A statement from Boeing about the recent tests of the thrusters for the CST-100 spacecraft:
Boeing Validates Performance of Crew Space Transportation Vehicle’s Attitude Control Engine: Dual-role propulsion system increases flexibility, reliability
HOUSTON, June 27, 2012 -- Boeing [NYSE: BA] recently demonstrated the dual-role propulsion features and performance of the Orbital Maneuvering Attitude Control (OMAC) engine on the service module for the company's Crew Space Transportation (CST)-100 spacecraft. The tests were conducted at NASA's White Sands Test Facility, N.M., as part of the second phase of NASA's Commercial Crew Development (CCDev) program.
"Boeing's unique service-module propulsion system combines on-orbit propulsion with ascent abort capability into a single system, allowing the OMAC engine and the majority of the propellant feed and pressurization hardware to perform dual roles," said John Mulholland, vice president and program manager, Commercial Programs. "This dual-role feature reduces the number of parts and provides operational flexibility, increasing system reliability and improving crew safety."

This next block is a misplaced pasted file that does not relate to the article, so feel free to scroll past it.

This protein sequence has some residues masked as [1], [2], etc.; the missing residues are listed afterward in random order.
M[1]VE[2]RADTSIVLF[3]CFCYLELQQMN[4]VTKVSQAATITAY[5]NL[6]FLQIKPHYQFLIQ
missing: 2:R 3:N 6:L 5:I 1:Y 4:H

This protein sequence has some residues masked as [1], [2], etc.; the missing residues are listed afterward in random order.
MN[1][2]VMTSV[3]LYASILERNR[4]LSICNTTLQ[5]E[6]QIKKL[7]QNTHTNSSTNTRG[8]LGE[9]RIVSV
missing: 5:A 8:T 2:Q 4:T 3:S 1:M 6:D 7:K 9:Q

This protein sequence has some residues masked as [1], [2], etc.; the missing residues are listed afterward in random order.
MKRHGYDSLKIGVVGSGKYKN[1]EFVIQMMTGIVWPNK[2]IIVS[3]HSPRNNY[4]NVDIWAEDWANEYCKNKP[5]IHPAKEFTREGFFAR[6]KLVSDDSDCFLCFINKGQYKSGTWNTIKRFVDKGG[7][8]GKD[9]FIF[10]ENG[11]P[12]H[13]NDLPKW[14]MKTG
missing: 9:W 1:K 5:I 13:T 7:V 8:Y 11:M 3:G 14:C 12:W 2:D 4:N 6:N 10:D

The OMAC engine is a heritage hypergolic propellant engine produced by Pratt & Whitney Rocketdyne. The engine provides thrust for orbital maneuvers and de-orbit burns, giving the crew precise control of the spacecraft. It also performs critical attitude control and steering functions in the event ...